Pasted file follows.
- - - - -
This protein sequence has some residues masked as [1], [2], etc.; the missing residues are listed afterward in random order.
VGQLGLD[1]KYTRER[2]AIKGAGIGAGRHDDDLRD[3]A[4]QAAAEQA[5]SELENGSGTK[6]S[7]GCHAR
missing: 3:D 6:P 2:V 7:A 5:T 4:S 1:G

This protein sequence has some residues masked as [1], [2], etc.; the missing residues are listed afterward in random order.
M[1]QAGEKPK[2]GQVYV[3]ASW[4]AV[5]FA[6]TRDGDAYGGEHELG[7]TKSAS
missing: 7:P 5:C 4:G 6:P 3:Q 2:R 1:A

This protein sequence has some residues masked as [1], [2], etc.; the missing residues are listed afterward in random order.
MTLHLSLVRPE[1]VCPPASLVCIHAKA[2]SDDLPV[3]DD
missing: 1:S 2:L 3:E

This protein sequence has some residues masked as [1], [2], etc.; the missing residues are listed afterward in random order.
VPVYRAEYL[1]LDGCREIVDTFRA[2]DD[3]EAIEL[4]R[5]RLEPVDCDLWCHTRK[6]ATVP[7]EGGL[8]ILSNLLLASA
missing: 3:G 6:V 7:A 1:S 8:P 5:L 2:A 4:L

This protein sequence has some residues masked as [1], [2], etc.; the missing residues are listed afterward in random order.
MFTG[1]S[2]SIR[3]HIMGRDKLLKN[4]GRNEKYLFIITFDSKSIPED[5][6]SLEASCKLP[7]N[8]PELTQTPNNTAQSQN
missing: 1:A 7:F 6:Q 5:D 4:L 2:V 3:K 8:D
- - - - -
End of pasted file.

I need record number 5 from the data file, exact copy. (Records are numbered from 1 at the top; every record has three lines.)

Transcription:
This protein sequence has some residues masked as [1], [2], etc.; the missing residues are listed afterward in random order.
MFTG[1]S[2]SIR[3]HIMGRDKLLKN[4]GRNEKYLFIITFDSKSIPED[5][6]SLEASCKLP[7]N[8]PELTQTPNNTAQSQN
missing: 1:A 7:F 6:Q 5:D 4:L 2:V 3:K 8:D